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Air travelers who pack lightly but still can’t do without lots of liquids might want to rethink their strategy following new regulations that went into effect in Europe earlier this month.

The 25 countries in the European Union and three others — Norway, Iceland and Switzerland — agreed to standardize restrictions on liquids in carry-on luggage.

While similar restrictions have been in place on flights bound for the United Kingdom or United States since a reported plot to use them on aircraft was unearthed in August, the restrictions now apply to all commercial flights leaving European airports.

The new restrictions require travelers to carry most liquids — and similar products such as toothpaste — in individual containers no larger than 100 milliliters (about 3 ounces). Those containers must be place in a clear, sealable plastic bag that holds no more than a liter (about a quart).

Each passenger is limited to one plastic bag and it must fit in the carry-on luggage. Those with plastic bags that are too large, individual containers that are too large (even if they only have a small amount of liquid in them) or those who have filled their bags too much to seal them risk having the items confiscated.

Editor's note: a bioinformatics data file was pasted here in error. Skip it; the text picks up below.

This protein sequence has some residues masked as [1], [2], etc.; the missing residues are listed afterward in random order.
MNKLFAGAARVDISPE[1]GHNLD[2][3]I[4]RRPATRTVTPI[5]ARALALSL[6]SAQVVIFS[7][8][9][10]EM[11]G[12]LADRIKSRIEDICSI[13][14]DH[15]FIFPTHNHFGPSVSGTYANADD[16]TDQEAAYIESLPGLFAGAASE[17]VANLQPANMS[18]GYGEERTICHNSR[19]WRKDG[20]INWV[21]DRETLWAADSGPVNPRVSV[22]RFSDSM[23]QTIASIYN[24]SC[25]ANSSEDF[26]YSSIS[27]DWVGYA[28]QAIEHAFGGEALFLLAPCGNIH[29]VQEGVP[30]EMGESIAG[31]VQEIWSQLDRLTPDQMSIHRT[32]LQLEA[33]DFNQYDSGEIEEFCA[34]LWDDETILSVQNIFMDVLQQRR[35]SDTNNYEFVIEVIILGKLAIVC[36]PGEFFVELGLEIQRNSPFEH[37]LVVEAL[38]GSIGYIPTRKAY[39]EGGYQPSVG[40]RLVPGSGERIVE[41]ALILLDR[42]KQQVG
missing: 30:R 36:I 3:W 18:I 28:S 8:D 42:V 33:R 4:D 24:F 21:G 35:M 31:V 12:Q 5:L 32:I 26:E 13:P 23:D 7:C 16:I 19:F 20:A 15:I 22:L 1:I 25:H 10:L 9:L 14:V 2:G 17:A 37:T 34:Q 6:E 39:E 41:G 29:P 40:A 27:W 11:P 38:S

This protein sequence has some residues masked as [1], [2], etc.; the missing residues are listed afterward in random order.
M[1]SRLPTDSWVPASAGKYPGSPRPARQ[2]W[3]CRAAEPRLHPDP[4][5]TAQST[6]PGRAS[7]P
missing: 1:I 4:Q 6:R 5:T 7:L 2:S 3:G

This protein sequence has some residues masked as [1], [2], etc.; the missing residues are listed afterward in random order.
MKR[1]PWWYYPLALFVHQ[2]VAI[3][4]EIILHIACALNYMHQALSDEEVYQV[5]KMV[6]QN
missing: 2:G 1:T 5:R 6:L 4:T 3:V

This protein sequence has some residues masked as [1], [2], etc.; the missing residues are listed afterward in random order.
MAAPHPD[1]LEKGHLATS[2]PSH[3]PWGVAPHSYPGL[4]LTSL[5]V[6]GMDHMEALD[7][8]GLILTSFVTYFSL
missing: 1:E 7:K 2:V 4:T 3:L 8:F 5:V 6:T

The bags will be removed from the carry-on luggage and run separately through scanners and possibly human inspectors.

Several airlines and airports have issued advisories to help passengers deal with the regulations.

A posting on the British Airports Authority Web site — — said: “To ease your journey, we suggest that most items are placed in your hold baggage and only items of value or that you require whilst onboard the aircraft are carried in your hand luggage.”

And from the Frankfurt International Airport’s Web site, “We urgently recommend … [passengers] reduce your carry-on baggage to the amount absolute(ly) necessary.”

There are exceptions to the policy. Those traveling with infants can take along enough formula and juices to sustain them during the flight. And those on medications can take appropriate amounts, but might have to prove they require it.

Another exception is liquid items purchased at airports beyond the security points. But some airports may choose to not allow passengers to take them onboard if they’ve been opened at the airport.

No changes have been made for carrying liquids in checked baggage.

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Kent has filled numerous roles at Stars and Stripes including: copy editor, news editor, desk editor, reporter/photographer, web editor and overseas sports editor. Based at Aviano Air Base, Italy, he’s been TDY to countries such as Afghanistan Iraq, Kosovo and Bosnia. Born in California, he’s a 1988 graduate of Humboldt State University and has been a journalist for almost 38 years.
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